Our next option was to head to the end of the tube line, where there were more flats in our price range but nothing terribly appealing.  We started to think living far out would be a false economy, with Zone 1-4 tube fares adding up quickly, and the likelihood that we would be out, and therefore have to eat out more frequently.  After having a 20 minute walk to work, I don’t know if I’m going to be a great commuter.

So, we kicked the budget up 10% and a funny thing started to happen – we could afford tiny, unrennovated (but still serviceable) flats in completely awesome neighborhoods.

What is our neighborhood essentially like?  30% Queen West, 30% Leslieville, 20% Danforth, 20% College Street.

And what is it exactly like?  Neighborhood tour coming up, eta this weekend!

Odds & Ends

I went to Heathrow LHR to pick up the lovely Mrs. Expat  on Thursday.  Take that, volcanic ash!

Updates to be sporadic.  Spent today flatsearching, a completely awful experience, looking forward to it being over soon.

In the meantime:

Pimm’s is tasty.  Wife likes it.  Also, pre-mixed gin and tonic.  Brilliant.

London has some great concrete buildings.  I don’t think many people appreciate them, but I do.

Stiff upper lip, outside Burough Market.

Ekranoplan: It’s Metal

So, volcanic ash might delay my wife’s visit tomorrow.

If the Russians had won the Cold War, maybe we would have had these to scoot about in (under the ash, of course).


Global Aircraft:

The Lun-class Ekranoplan floatplane was one of the most distinct designs to emerge from the Cold War. The aircraft was designed around the idea known as “wing-in-ground” effect, which basically allowed for an increased weight aircraft to utilized the low-altitude lift over water for increased range and better fuel economy. In essence, the aircraft would skim the surface of the water after achieving take off and utilize this lift for the duration of the flight. This effect can be commonly observed in seabirds flying low, scouting for prey. The bird seems to effortlessly skim across the surface of the body of water without the need to flap its wings for some time. This same idea was brought to bear in the Lun-class flying boat, of which only one was ever produced and operated with the Soviet Navy. The primary goal of the Ekranoplan design was to submit a system that could operate under radar by staying close to the surface of the earth, where “clutter” signatures were more apparent.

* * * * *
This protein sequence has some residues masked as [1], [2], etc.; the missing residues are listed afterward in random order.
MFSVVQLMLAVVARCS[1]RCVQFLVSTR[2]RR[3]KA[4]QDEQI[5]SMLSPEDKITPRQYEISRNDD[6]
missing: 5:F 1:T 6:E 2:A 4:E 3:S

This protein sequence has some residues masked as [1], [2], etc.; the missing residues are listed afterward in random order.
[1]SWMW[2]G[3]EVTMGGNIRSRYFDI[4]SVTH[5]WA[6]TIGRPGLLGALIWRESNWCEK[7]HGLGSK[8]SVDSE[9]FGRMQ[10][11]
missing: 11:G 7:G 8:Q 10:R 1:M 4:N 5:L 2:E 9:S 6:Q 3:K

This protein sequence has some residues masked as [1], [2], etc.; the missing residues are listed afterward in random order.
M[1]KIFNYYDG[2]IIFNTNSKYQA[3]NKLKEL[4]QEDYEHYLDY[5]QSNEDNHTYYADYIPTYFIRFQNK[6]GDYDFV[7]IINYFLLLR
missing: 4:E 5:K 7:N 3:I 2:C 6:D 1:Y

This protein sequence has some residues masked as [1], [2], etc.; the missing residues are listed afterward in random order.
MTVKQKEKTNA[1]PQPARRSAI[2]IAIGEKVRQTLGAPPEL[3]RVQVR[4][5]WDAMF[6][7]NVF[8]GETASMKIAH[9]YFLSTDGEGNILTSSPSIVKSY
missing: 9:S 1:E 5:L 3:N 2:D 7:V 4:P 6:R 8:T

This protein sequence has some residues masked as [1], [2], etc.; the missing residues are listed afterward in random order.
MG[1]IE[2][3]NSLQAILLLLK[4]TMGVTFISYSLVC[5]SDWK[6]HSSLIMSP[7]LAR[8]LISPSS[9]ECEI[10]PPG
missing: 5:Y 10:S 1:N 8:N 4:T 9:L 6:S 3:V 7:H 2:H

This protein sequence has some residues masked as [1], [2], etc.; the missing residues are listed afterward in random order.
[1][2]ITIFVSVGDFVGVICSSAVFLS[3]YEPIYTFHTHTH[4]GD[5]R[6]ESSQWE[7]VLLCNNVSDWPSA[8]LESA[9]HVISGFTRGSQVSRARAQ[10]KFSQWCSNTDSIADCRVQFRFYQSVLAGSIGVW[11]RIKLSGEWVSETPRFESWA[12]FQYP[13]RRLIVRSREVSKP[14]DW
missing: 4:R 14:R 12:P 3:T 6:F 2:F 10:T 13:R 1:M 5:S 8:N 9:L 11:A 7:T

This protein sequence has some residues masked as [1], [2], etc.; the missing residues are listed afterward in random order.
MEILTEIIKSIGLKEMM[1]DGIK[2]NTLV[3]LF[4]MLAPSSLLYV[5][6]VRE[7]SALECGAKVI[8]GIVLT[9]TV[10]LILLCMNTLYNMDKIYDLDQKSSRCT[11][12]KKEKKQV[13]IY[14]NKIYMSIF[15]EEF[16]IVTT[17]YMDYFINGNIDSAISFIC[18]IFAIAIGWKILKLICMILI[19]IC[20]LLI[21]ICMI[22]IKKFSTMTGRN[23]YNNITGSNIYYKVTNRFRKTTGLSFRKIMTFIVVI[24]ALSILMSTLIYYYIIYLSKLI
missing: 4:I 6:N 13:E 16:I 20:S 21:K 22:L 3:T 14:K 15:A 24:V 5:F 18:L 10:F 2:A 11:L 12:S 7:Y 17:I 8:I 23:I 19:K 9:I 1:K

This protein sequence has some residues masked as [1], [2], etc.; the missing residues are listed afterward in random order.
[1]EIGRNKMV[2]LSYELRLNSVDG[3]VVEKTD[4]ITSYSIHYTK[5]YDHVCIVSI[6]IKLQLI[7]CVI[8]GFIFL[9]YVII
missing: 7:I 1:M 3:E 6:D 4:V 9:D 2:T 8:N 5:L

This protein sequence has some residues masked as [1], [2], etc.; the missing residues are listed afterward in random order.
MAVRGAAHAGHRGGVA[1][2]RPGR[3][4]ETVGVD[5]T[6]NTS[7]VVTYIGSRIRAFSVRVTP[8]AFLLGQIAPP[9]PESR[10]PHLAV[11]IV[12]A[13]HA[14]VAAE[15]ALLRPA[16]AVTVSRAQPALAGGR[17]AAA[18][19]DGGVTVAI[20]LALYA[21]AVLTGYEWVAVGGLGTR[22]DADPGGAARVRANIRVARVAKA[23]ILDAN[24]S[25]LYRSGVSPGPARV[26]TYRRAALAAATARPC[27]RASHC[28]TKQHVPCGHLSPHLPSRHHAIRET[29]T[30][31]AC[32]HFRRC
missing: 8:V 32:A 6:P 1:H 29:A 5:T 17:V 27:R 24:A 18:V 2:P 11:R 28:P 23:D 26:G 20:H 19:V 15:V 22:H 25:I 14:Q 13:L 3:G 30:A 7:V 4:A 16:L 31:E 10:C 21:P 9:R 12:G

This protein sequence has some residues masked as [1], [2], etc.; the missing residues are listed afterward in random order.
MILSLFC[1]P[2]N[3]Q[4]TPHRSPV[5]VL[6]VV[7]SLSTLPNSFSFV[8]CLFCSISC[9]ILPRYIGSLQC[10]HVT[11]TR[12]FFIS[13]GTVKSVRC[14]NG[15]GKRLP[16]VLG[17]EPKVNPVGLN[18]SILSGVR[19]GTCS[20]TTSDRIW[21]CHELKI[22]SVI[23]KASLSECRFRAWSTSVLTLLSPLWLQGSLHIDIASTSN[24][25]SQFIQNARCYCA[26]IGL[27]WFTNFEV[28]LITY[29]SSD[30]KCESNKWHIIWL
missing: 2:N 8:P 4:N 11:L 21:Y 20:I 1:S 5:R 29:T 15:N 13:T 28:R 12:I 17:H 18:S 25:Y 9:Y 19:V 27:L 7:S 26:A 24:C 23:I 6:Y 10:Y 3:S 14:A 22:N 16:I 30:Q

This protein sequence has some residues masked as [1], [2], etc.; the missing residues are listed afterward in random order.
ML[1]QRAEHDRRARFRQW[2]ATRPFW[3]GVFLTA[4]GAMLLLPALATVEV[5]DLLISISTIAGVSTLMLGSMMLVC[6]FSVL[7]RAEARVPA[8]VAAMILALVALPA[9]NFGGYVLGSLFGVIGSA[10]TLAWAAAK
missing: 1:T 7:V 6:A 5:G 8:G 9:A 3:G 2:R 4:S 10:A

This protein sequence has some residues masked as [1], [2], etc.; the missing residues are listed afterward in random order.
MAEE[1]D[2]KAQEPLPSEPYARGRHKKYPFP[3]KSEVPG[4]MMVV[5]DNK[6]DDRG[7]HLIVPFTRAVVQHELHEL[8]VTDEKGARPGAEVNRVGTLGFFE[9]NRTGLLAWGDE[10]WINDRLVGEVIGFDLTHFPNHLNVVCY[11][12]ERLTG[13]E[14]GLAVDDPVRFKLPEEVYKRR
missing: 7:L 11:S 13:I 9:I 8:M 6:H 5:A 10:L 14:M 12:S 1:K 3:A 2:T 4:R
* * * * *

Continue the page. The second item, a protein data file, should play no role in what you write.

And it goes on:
Make no mistake – the Ekranoplan was a large aircraft for its time. The design was an achievement by Rostislav Evgenievich Alexeev but was by no means a new concept. Wing-in-ground (WIG) effect aircraft were being tested as early as the 1930’s, most notably by the German firm of Dornier. The Ekranoplan was unique in that it A) was a successful design attempt that was used operationally and B) it relied on turbojet power, something not afforded the systems of earlier attempts.

The Ekranoplan entered service with the Soviet Navy in 1987 with the designation of MD-160, operating in the Black Sea. The system was powered by no fewer than 8 turbojet engines mounted on a variable forward canard system (four per side) that would be controlled by the pilot during take off and could be leveled during flight. The fuselage was designed with the boat hull-style look common to many World War Two flying boat aircraft. Wings were mounted low at fuselage center and a V-shape high tail section rounded out the design components. The cockpit was fitted just forward of the wing roots and the entire system was crewed by fifteen personnel.


St. Helen’s on Bishopsgate, in the shadow of SwissRe’s Gherkin

(only about 40 stories, but it’s beautiful, no?)

Original Banksy in Hackney.  There are a lot of fakes (especially in the City), but this one is a survivor.

Columbia Road Flower Market in Hackney/Shoreditch/Hoxton.  The Queen West force is strong here!

Bet you can’t hold 4 of these.  On the left, a light Belgian lager at 5.2%.  On the right, the girly-looking beer clocks in at 9% alcohol content.  Not for amateurs – mighty powerful stuff.

Recommend you click the picture above and check out the contrasts.  Taken at the canal above Old Street, minutes from Hipster Central.

Lastly, here are some tube cars on a roof – not sure why.  They seemed to be turned into apartments.